May 23rd, 2006 by ravi
AlterNet reviews Singer’s latest

AlterNet: It's Not Enough to Be a Vegetarian

There wasn't much wiggle room left for the casual carnivore when über-ethicist Peter Singer got finished with us in 1973. That's when his uncompromising assault on trans-species suffering, Animal Liberation, had millions of readers trading in their T-bones for tofu.

But now even the moral high ground of a vegetarian lifestyle isn't good enough. Singer's new book, The Way We Eat: Why Our Food Choices Matter argues that, all things considered, only a vegan lifestyle will do. The reasons go far beyond Singer's past exposés of animal abuse and factory farming. Tracking the source of food served at three very different American tables, Singer and his co-author Jim Mason uncover more than they could swallow.

How we eat can influence the very health of the planet even more than switching to hybrid cars or solar heating. The hidden costs of even the most prudent food choices — costs in terms of social injustice, poverty, waste and pollution, as well as animal cruelty make us all collaborators in environmental destruction. Especially Americans, who consume one quarter of the world's fossil fuels, and whose food industry "seeks to keep Americans in the dark."


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4 Responses

  • Bitch | Lab says:

    Oooooo. OT, but I miss the old design. :(

  • ravi says:

    Old design of this site? The Regulus theme? I liked it too and now I have forgotten why I switched, but there was some strange limitation. One of these days I will get around to moving this blog to my own site so I can customize WordPress and themes to my liking!

    [I still have to read your post, which I very much want to… hope you know which one I am referring to!]

  • Doyle Saylor says:

    Singer is bete noir to the Disabled Rights people. He is for euthanasia.

    Singer’s point about eating is alright in it’s way. The problem I have with him is his ‘ethics’ is metaphysics not reality. I’ve seen him say (probably when threatened by something) he can out argue people on logical and ethical grounds. This reliance on ethics is a lacuna in his analytical tool chest.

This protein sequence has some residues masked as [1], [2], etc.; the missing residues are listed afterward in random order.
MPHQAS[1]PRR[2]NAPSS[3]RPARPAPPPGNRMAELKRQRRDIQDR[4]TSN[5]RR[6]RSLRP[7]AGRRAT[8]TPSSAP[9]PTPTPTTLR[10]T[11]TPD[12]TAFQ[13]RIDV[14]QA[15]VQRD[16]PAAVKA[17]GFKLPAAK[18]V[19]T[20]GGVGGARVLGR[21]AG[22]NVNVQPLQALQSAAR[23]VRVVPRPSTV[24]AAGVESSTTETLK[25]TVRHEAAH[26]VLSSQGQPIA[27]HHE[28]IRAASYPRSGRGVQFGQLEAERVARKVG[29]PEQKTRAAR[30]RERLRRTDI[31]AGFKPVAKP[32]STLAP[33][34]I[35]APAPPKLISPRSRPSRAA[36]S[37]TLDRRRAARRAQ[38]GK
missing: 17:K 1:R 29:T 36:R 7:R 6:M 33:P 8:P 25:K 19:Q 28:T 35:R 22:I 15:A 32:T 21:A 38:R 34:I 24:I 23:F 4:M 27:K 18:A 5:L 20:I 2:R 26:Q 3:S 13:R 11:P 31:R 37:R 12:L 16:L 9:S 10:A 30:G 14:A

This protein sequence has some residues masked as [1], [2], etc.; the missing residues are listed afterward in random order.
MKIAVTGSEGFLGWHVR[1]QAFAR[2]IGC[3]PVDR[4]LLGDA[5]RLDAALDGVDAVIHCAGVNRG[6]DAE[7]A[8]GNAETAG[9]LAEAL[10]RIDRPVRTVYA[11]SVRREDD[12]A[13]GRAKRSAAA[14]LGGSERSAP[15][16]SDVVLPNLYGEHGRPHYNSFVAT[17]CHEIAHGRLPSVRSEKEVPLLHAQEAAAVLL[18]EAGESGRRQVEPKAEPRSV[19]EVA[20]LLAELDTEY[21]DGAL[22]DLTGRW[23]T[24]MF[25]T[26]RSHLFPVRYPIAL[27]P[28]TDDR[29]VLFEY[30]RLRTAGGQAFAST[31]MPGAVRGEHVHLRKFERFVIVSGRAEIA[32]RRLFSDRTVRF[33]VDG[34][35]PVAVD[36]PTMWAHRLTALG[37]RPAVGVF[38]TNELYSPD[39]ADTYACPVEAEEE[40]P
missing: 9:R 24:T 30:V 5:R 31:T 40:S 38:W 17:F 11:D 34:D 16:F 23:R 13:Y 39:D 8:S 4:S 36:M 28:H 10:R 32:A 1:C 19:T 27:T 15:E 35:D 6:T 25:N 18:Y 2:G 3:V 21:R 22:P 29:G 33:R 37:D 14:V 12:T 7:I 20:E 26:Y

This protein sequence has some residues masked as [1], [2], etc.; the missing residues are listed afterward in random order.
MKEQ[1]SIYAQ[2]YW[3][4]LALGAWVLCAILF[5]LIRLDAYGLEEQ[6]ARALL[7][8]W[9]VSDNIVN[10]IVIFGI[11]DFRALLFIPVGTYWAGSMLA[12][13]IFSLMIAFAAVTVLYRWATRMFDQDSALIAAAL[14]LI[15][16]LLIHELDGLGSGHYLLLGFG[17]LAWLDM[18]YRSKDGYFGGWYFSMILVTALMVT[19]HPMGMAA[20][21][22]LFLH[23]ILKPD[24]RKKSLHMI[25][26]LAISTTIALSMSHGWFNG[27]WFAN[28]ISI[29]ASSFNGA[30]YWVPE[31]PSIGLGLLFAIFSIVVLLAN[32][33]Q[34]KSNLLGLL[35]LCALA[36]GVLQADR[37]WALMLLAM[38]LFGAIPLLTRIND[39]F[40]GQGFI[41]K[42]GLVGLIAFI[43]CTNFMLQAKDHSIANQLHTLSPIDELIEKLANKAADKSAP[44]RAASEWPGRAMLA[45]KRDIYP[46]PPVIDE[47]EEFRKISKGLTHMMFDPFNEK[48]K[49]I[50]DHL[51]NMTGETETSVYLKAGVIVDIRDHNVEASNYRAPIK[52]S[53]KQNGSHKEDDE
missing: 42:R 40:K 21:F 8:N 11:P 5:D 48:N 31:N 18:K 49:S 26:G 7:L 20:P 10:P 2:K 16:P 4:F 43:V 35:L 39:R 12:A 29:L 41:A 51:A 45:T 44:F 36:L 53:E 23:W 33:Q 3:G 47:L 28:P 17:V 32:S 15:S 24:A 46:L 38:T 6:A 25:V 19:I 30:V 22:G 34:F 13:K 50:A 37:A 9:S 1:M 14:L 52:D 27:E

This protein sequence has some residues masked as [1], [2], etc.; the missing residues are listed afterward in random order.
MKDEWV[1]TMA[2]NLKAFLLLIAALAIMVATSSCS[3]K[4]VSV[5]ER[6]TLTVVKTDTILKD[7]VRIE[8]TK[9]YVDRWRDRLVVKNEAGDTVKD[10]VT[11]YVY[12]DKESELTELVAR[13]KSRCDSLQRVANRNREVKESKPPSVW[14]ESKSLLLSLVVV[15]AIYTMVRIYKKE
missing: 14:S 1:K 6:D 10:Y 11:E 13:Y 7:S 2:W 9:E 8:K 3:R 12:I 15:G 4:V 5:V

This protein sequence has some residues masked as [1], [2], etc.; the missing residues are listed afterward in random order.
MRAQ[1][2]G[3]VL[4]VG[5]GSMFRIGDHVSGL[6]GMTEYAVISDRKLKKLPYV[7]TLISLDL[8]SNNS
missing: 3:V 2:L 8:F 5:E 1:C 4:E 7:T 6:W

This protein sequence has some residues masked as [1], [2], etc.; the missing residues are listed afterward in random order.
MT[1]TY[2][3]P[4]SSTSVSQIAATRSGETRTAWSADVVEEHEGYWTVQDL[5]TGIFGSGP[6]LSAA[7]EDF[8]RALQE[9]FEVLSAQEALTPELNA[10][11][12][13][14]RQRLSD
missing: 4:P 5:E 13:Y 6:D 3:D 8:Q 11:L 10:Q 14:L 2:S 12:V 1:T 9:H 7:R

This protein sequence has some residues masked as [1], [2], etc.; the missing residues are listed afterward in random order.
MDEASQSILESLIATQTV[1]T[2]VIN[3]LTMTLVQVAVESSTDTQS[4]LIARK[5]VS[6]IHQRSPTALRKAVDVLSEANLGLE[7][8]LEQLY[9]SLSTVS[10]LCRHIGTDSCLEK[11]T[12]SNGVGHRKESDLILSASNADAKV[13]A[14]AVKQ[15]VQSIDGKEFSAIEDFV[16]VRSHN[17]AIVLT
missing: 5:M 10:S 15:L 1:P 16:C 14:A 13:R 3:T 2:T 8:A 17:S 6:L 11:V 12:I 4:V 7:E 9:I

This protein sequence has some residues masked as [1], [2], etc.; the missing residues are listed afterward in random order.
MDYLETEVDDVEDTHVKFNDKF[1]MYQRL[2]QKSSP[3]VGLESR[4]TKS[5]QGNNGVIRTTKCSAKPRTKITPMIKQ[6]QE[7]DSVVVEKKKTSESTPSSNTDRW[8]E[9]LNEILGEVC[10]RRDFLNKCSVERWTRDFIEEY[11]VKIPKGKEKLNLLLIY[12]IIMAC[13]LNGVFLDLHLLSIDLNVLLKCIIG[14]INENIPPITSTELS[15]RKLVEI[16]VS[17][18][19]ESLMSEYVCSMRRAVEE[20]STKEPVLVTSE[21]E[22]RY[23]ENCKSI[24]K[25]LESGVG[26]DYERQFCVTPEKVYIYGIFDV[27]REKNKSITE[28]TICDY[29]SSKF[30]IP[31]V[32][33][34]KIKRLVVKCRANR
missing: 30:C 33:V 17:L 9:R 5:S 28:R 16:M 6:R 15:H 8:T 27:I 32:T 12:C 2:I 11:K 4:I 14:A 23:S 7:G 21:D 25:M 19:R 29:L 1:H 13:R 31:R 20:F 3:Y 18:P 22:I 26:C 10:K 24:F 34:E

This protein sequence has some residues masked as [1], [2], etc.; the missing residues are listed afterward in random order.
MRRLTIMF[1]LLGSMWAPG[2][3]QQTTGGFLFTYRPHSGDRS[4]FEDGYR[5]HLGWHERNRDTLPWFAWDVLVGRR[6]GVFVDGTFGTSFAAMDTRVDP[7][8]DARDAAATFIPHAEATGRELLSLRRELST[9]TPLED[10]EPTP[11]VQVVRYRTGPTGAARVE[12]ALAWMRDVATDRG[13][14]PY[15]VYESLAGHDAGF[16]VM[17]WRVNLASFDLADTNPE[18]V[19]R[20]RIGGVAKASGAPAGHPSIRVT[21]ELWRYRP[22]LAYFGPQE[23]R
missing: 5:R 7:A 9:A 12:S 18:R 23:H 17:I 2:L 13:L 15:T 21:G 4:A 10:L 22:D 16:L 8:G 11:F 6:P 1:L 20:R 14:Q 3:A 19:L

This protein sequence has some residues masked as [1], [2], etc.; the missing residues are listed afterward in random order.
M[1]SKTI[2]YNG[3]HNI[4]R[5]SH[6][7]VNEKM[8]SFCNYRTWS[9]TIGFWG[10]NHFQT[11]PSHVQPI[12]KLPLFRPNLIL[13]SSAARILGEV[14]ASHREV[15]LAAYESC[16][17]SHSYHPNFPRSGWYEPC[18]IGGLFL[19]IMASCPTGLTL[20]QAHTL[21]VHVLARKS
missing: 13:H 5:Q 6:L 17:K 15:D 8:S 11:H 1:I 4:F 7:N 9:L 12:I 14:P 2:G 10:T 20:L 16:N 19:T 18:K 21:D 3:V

At best ethics is a method for living better in larger societies. At worst it tells us nothing concretely why some are ethically unworthy. It ends up with the old story of putting people out of society if the ethical traditions are broken.

    The arguments against corporate farming are overwhelming. At the same time the way they are going toward nano tech their mischief is likely to increase rather than be reined in by Singer or others of the PETA community.

  • Doyle Saylor says:

    I was watching your response on LBO. Now that’s quite interesting to watch you defend vegetarianism, partly because Indian culture can actually have a really positive influence in the U.S. if enough debate gets going on just this issue.

    What about eating bugs? I’ve often that a substitute for mammal protein. Also what about the natural environment? One has to do more than just stop eating animals. One can just as easily kill be occupying habitat. And establishing nature reserves? And city sprawl? And housing development? And who maintains the land? How does one figure out what to do?

    All suitable questions if one gets a substantial move away from meat eating.

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